President Ma Ying-jeou’s (馬英九) administration is coming under further attack from abroad for failing to grant medical parole to former president Chen Shui-bian (陳水扁).
Taiwan’s foreign and justice ministries said last week that Chen, who is serving an 18-and-a-half-year prison sentence for corruption, had been provided with the best living conditions and healthcare allowed under law and that he did not qualify for medical parole.
Ma administration officials also said that repeated calls by foreign officials for Chen’s medical parole resulted from a “misunderstanding” of the case.
Former US representative Tom Tancredo, who met with Chen in Taipei earlier this month, said yesterday that he “categorically rejected” claims that Chen’s health had improved.
“I hardly recognized president Chen when I met with him in the hospital,” Tancredo said.
“President Ma should resist the partisan demands of a few people on the fringe of his party and grant president Chen medical parole,” Tancredo added.
“Taiwan’s democracy should be above this kind of political score settling. There is no misunderstanding about it,” he said.
A US medical team that examined Chen in June said that statements from the Ma administration that Chen was receiving adequate medical treatment were “ludicrous.”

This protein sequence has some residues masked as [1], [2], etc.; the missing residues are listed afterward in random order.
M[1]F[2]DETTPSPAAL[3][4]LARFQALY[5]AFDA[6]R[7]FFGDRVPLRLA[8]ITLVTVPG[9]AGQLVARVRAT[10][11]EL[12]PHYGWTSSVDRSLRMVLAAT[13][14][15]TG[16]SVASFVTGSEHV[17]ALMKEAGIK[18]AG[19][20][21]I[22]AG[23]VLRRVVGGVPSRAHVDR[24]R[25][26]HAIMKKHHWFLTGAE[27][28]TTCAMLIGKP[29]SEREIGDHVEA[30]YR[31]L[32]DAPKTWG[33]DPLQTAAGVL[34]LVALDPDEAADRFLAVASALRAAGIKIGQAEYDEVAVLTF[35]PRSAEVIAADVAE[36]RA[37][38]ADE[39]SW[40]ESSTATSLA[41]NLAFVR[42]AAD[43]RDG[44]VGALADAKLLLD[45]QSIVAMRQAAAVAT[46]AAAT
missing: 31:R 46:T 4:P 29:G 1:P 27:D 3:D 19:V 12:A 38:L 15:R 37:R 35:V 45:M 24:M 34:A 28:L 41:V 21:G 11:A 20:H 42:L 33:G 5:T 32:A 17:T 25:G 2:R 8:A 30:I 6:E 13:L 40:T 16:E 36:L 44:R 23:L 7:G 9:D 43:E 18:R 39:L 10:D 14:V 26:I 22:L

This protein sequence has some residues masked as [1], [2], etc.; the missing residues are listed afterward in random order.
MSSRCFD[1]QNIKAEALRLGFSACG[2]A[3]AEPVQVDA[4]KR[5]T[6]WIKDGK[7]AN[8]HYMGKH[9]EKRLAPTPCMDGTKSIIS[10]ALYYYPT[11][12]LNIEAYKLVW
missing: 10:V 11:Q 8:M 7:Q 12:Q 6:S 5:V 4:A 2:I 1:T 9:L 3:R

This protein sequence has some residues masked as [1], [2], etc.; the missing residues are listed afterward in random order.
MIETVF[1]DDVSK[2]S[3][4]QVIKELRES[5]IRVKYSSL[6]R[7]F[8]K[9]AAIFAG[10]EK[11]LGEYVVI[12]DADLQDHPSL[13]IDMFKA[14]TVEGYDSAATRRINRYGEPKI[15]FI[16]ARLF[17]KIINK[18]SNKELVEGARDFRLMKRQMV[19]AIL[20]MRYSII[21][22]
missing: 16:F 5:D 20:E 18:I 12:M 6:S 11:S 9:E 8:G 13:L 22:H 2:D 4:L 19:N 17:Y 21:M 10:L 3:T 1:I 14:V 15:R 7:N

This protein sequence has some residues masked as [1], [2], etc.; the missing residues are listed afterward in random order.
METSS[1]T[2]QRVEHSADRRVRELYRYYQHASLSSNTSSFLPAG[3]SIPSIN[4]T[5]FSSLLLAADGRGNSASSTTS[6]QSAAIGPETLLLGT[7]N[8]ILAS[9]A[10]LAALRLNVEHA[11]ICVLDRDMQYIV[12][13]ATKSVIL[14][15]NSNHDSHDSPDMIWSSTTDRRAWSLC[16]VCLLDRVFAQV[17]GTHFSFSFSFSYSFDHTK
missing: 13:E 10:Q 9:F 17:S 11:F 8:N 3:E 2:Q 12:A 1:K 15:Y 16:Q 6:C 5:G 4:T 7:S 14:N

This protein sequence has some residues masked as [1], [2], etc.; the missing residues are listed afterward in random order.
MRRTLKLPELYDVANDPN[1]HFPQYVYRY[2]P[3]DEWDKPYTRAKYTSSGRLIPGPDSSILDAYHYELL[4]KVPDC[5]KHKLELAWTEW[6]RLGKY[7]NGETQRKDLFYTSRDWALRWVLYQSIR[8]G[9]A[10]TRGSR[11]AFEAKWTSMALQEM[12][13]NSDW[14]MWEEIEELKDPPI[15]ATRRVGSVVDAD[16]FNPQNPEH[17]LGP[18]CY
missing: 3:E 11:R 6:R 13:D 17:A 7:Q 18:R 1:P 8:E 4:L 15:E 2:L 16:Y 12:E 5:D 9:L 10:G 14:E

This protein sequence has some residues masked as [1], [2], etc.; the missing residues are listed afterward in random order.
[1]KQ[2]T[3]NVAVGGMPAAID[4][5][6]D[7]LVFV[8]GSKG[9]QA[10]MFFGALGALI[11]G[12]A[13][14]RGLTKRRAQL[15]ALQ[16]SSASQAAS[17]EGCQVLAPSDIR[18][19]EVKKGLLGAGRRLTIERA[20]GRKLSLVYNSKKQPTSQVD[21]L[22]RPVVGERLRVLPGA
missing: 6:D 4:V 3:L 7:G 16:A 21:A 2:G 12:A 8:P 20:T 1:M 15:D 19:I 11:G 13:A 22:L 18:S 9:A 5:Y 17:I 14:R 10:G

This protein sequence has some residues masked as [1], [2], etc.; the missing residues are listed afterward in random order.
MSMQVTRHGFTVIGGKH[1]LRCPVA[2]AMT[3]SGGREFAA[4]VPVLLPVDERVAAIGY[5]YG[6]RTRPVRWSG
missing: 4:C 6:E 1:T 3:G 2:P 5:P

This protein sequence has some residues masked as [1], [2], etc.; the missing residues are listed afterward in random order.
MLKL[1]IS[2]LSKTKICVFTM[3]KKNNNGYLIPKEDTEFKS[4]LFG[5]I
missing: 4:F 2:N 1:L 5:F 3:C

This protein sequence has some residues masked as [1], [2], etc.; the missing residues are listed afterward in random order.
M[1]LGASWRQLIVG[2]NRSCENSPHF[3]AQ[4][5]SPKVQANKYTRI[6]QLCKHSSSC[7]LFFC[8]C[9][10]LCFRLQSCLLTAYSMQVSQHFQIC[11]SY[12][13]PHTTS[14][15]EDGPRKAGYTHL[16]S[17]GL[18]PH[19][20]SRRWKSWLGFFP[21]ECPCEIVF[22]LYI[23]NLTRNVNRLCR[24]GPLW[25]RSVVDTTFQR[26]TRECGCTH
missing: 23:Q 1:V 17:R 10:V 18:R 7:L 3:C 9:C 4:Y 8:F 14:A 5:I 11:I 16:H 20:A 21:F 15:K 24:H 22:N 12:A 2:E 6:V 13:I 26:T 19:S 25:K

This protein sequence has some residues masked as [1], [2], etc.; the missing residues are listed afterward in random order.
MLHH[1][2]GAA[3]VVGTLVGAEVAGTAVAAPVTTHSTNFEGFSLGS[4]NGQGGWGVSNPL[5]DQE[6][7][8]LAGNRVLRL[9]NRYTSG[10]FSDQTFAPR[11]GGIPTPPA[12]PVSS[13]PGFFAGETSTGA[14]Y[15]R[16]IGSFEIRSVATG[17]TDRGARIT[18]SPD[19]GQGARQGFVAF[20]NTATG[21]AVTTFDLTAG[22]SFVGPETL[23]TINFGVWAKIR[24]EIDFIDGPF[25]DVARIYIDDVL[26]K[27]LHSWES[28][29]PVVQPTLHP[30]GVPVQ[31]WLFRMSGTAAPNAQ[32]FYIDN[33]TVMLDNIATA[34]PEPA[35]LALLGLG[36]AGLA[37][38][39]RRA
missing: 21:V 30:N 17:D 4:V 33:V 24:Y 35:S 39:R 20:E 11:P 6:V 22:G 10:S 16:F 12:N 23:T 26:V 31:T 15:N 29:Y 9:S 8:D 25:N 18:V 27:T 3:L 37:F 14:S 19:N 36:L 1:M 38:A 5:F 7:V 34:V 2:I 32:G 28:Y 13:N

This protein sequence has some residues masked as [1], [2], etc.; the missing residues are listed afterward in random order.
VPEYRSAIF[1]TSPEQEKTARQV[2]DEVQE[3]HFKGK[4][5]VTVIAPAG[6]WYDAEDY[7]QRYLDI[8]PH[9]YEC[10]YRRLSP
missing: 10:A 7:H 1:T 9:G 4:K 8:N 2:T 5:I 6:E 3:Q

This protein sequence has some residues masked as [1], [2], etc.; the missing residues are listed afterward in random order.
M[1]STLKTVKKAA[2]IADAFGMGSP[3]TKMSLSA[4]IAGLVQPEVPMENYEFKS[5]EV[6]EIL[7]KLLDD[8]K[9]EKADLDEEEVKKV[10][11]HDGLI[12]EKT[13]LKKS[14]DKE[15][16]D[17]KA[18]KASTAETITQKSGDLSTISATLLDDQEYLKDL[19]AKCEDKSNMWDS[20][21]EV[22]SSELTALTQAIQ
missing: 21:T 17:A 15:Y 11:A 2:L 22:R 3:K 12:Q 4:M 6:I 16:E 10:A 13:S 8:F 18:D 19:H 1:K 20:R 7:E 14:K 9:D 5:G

The team, including Ken Yoneda and Charles Whitcomb — both professors of medicine at the University of California — said in a joint statement that Chen’s imprisonment conditions were “substandard and inhumane.”
They said the conditions were a major contributing factor, if not the cause, of Chen’s current physical and mental problems.
Joseph Lin, the leader of the team, said that the conditions under which Chen was being held constituted a “gross miscarriage of justice and human rights.”
Lin said that in the Chen case, the Ma administration had dismissed the conclusions of former US government officials, various international organizations and a member of the European Parliament.
“I visited former president Chen in Taipei and I am convinced that he deserves better treatment,” Member of the European Parliament Hans van Baalen said.
“A medical parole is warranted, not only for the physical and mental health of Chen himself, but also to help Taiwan on the path towards political reconciliation,” said Van Baalen, who met Chen this month.
The Washington-based Formosan Association for Public Affairs (FAPA) is coordinating the drive by “foreign observers” to win better conditions for Chen.
FAPA President Mark Kao (高龍榮) said there was now “broad consensus” both within Taiwan and overseas about the need to grant Chen medical parole.
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